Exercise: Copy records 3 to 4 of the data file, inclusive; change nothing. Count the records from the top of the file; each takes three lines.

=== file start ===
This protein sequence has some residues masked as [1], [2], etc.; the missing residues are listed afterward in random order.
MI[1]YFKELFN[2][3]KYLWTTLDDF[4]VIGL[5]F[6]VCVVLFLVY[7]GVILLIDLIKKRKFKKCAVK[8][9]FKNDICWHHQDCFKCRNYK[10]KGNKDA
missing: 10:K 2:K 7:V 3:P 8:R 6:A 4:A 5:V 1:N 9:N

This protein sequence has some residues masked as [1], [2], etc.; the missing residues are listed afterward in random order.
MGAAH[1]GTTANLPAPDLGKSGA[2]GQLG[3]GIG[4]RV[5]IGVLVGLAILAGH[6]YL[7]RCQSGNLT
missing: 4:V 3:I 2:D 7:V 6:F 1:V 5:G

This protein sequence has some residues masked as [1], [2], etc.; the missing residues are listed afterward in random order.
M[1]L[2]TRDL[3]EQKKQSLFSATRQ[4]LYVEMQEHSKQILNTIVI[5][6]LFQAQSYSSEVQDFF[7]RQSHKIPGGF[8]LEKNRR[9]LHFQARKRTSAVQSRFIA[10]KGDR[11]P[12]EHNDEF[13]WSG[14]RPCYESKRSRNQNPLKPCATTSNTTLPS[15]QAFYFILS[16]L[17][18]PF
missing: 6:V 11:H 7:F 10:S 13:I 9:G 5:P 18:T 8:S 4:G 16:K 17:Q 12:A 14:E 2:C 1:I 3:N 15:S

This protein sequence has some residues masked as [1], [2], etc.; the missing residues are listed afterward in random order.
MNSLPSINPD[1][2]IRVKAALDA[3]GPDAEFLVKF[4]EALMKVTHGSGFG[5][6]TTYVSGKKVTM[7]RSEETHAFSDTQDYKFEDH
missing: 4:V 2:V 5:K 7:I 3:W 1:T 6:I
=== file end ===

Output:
This protein sequence has some residues masked as [1], [2], etc.; the missing residues are listed afterward in random order.
M[1]L[2]TRDL[3]EQKKQSLFSATRQ[4]LYVEMQEHSKQILNTIVI[5][6]LFQAQSYSSEVQDFF[7]RQSHKIPGGF[8]LEKNRR[9]LHFQARKRTSAVQSRFIA[10]KGDR[11]P[12]EHNDEF[13]WSG[14]RPCYESKRSRNQNPLKPCATTSNTTLPS[15]QAFYFILS[16]L[17][18]PF
missing: 6:V 11:H 7:F 10:S 13:I 9:G 5:P 18:T 8:S 4:G 16:K 17:Q 12:A 14:E 2:C 1:I 3:N 15:S

This protein sequence has some residues masked as [1], [2], etc.; the missing residues are listed afterward in random order.
MNSLPSINPD[1][2]IRVKAALDA[3]GPDAEFLVKF[4]EALMKVTHGSGFG[5][6]TTYVSGKKVTM[7]RSEETHAFSDTQDYKFEDH
missing: 4:V 2:V 5:K 7:I 3:W 1:T 6:I